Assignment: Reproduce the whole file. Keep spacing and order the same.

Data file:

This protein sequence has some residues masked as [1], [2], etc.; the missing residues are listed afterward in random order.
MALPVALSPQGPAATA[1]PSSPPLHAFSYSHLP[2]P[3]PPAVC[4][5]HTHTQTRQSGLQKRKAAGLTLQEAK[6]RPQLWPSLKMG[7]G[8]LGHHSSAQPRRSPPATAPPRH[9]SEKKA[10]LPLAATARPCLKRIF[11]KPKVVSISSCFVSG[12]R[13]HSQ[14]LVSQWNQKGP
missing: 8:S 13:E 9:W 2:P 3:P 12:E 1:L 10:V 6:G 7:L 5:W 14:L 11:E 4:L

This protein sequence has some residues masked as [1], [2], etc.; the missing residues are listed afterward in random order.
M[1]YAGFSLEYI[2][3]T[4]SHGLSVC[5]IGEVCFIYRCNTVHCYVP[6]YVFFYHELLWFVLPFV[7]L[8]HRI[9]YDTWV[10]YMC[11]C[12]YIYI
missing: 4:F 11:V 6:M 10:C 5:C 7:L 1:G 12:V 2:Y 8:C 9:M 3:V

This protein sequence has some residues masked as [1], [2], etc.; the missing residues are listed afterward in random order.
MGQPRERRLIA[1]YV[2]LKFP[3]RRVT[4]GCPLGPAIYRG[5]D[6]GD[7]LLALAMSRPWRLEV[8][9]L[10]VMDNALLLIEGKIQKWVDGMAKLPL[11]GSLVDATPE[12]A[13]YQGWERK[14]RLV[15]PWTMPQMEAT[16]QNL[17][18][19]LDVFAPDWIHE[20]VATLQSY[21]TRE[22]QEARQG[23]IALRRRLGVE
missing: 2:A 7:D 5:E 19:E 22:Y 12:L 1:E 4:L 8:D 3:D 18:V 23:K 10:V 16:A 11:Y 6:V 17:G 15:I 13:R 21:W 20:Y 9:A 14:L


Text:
This protein sequence has some residues masked as [1], [2], etc.; the missing residues are listed afterward in random order.
MALPVALSPQGPAATA[1]PSSPPLHAFSYSHLP[2]P[3]PPAVC[4][5]HTHTQTRQSGLQKRKAAGLTLQEAK[6]RPQLWPSLKMG[7]G[8]LGHHSSAQPRRSPPATAPPRH[9]SEKKA[10]LPLAATARPCLKRIF[11]KPKVVSISSCFVSG[12]R[13]HSQ[14]LVSQWNQKGP
missing: 8:S 13:E 9:W 2:P 3:P 12:E 1:L 10:V 6:G 7:L 5:W 14:L 11:E 4:L

This protein sequence has some residues masked as [1], [2], etc.; the missing residues are listed afterward in random order.
M[1]YAGFSLEYI[2][3]T[4]SHGLSVC[5]IGEVCFIYRCNTVHCYVP[6]YVFFYHELLWFVLPFV[7]L[8]HRI[9]YDTWV[10]YMC[11]C[12]YIYI
missing: 4:F 11:V 6:M 10:C 5:C 7:L 1:G 12:V 2:Y 8:C 9:M 3:V

This protein sequence has some residues masked as [1], [2], etc.; the missing residues are listed afterward in random order.
MGQPRERRLIA[1]YV[2]LKFP[3]RRVT[4]GCPLGPAIYRG[5]D[6]GD[7]LLALAMSRPWRLEV[8][9]L[10]VMDNALLLIEGKIQKWVDGMAKLPL[11]GSLVDATPE[12]A[13]YQGWERK[14]RLV[15]PWTMPQMEAT[16]QNL[17][18][19]LDVFAPDWIHE[20]VATLQSY[21]TRE[22]QEARQG[23]IALRRRLGVE
missing: 2:A 7:D 5:E 19:E 22:Y 12:L 1:E 4:L 8:D 3:D 18:V 23:K 10:V 16:A 11:Y 6:V 17:G 15:I 13:R 21:W 20:Y 9:A 14:L